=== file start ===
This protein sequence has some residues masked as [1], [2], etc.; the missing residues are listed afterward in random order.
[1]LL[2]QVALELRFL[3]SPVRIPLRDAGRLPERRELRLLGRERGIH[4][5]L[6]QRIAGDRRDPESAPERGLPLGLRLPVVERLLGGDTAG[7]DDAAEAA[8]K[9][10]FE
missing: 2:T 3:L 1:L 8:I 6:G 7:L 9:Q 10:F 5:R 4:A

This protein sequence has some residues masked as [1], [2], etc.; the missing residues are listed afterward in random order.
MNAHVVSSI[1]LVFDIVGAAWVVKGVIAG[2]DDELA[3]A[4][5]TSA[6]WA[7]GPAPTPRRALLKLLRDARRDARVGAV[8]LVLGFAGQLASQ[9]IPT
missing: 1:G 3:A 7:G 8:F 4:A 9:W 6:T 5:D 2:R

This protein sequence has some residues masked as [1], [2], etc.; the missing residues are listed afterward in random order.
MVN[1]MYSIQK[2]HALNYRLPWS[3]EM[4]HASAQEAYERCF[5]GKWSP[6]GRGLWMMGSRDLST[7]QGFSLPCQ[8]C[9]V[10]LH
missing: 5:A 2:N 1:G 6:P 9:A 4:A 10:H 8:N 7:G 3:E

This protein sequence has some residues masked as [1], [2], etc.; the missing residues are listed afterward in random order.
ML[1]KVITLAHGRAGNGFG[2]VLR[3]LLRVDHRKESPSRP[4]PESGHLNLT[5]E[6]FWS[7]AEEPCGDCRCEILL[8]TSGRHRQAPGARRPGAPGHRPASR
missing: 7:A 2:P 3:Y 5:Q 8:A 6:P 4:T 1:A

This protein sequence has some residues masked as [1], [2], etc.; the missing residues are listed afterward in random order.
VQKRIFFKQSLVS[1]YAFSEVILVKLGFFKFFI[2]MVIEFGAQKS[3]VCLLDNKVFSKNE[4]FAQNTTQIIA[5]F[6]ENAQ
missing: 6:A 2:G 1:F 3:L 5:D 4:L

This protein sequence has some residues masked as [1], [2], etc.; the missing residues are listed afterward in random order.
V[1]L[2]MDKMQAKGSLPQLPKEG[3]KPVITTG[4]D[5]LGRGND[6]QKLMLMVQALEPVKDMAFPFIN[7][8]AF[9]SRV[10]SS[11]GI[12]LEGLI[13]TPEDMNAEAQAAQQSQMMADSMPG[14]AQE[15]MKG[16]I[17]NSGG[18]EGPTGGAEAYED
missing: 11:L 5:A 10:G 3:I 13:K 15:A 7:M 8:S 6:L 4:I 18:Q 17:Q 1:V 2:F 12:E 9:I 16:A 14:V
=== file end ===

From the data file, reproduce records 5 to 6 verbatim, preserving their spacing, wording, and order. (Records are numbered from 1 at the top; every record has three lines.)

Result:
This protein sequence has some residues masked as [1], [2], etc.; the missing residues are listed afterward in random order.
VQKRIFFKQSLVS[1]YAFSEVILVKLGFFKFFI[2]MVIEFGAQKS[3]VCLLDNKVFSKNE[4]FAQNTTQIIA[5]F[6]ENAQ
missing: 6:A 2:G 1:F 3:L 5:D 4:L

This protein sequence has some residues masked as [1], [2], etc.; the missing residues are listed afterward in random order.
V[1]L[2]MDKMQAKGSLPQLPKEG[3]KPVITTG[4]D[5]LGRGND[6]QKLMLMVQALEPVKDMAFPFIN[7][8]AF[9]SRV[10]SS[11]GI[12]LEGLI[13]TPEDMNAEAQAAQQSQMMADSMPG[14]AQE[15]MKG[16]I[17]NSGG[18]EGPTGGAEAYED
missing: 11:L 5:A 10:G 3:I 13:K 15:A 7:M 8:S 6:L 4:I 18:Q 17:Q 1:V 2:F 12:E 9:I 16:A 14:V